The U.S. Food and Drug Administration (FDA) gave Biogen an Accelerated Approval on April 25, 2023, for Qalsody™ (tofersen). Licensed from Ionis, it is indicated to treat patients who have a rare form of amyotrophic lateral sclerosis (ALS) associated with mutations in the gene for superoxide dismutase 1 (SOD1). Delivered through intrathecal (into the spinal canal) injections, the recommended dose is 100mg. After three doses are given at 14-day intervals, maintenance doses are administered once every 28 days. The exact cost for Qalsody has not been revealed, but Biogen expects it to be within a “range compared to other recently launched” treatments for ALS. Shipments to healthcare providers are planned to begin next week, but access to treatment may be delayed while providers are trained to use it. Prescribing information is here.
At a Glance
- Brand (Generic) Name: Qalsody (tofersen)
- Manufacturer: Biogen
- Date Approved: April 25, 2023
- Indication: treatment for ALS in adults who have mutations in SOD1 genes
- Dosage Forms Available: single-dose vials of 100mg/15mL for intrathecal injection
- Launch Date: within one week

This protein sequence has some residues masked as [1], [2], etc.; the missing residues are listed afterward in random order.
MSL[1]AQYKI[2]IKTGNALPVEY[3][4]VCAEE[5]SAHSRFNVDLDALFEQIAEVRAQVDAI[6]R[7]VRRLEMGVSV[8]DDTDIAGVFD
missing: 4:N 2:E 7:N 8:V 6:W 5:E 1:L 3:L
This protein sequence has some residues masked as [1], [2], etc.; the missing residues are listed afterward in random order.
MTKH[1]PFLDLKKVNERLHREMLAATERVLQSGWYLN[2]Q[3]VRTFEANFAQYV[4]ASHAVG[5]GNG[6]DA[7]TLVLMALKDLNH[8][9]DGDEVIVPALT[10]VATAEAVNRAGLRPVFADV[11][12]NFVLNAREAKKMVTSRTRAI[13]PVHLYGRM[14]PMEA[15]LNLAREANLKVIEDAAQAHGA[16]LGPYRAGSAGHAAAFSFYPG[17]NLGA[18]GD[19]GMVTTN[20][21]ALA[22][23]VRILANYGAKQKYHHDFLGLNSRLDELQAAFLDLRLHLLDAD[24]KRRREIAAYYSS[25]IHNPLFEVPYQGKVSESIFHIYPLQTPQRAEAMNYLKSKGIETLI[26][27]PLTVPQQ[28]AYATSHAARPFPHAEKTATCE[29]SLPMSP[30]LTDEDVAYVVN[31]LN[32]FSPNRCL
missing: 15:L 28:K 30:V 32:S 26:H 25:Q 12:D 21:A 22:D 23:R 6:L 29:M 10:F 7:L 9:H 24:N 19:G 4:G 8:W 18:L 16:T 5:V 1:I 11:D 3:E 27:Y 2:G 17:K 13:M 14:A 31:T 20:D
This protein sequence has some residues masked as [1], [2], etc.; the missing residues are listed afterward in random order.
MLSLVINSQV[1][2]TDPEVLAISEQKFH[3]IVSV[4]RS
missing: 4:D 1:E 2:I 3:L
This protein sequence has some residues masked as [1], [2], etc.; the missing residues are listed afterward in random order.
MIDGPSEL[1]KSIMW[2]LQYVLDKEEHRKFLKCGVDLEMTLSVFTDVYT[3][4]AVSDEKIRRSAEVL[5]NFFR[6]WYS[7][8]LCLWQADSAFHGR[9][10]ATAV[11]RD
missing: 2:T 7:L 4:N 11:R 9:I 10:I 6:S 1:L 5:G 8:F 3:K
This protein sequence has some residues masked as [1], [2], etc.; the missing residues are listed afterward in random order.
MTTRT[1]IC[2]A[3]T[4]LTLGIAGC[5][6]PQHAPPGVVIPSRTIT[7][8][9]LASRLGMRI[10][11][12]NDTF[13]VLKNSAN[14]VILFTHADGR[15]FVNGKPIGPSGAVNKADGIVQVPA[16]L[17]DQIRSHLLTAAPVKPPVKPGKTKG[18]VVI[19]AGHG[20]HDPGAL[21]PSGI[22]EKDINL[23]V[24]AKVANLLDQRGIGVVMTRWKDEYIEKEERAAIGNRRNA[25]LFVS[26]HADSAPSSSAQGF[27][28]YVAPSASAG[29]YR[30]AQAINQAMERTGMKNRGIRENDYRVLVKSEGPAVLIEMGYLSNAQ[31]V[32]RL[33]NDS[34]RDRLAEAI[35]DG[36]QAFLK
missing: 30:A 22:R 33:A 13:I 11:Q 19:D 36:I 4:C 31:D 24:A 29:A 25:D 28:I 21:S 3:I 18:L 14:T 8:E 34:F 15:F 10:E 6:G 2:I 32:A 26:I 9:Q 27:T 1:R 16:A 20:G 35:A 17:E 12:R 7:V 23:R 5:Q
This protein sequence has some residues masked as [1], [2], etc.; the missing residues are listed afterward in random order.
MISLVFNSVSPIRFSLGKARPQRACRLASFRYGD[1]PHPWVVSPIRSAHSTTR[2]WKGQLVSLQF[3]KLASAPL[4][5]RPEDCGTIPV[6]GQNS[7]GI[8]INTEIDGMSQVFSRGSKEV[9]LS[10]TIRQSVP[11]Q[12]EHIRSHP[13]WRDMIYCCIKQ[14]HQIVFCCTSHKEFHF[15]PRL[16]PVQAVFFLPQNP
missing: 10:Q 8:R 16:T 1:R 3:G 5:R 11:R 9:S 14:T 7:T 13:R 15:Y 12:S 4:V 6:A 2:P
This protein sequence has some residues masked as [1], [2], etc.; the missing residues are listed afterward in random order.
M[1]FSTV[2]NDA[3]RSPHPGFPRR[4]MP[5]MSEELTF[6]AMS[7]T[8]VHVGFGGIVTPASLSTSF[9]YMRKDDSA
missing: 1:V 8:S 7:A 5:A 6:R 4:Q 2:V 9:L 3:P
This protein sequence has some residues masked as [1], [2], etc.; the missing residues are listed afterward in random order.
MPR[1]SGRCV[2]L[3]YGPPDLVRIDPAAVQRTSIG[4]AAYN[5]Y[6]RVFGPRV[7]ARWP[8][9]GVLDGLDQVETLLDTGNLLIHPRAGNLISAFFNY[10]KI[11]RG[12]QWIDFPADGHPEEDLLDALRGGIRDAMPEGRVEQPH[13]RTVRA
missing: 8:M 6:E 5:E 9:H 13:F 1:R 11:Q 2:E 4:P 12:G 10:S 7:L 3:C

- Estimated Annual Cost: in line with other recently approved drugs for ALS
- ALS is a rapidly worsening neurological disease usually caused by random genetic mutations. It destroys the nerves that control voluntary movement, eventually resulting in paralysis and death within only a few years from diagnosis.
- Men, Caucasians, and individuals in their 60s may be slightly more likely to have ALS. Only about 2% of patients have a family history of the disease.
- Although as many as 32,000 Americans may have ALS, the Centers for Disease Control and Prevention (CDC) estimates that fewer than 500 patients have the SOD1 mutations that may be candidates for Qalsody use.
- Qalsody is an antisense drug that interferes with the production of SOD1, a protein associated with ALS. It also decreases blood levels of neurofilament light (NfL), a proxy biomarker for nerve degeneration.
- Patients receiving Qalsody in a clinical trial averaged 35% less SOD1 in their cerebrospinal fluid (CSF) after 28 weeks of treatment, compared to 2% less for patients given a placebo. Qalsody also produced an average 55% reduction in blood levels of NfL, compared to a 12% increase for those who were given a placebo.
- Side effects from treatment were reported by about 4% more of patients (18.1%) receiving Qalsody than placebo (13.9%). They included fatigue, headaches, muscle and joint pain, and pain associated with administering the drug.
- Six other drugs are FDA approved for treating ALS. None is indicated for SOD1 ALS, however.
Because Accelerated Approval for Qalsody was based on interim results of clinical trials, additional positive results from more advanced trials will be needed before full FDA approval is granted. A designated Orphan Drug, it was approved under the FDA’s Fast Track and Priority Review paths.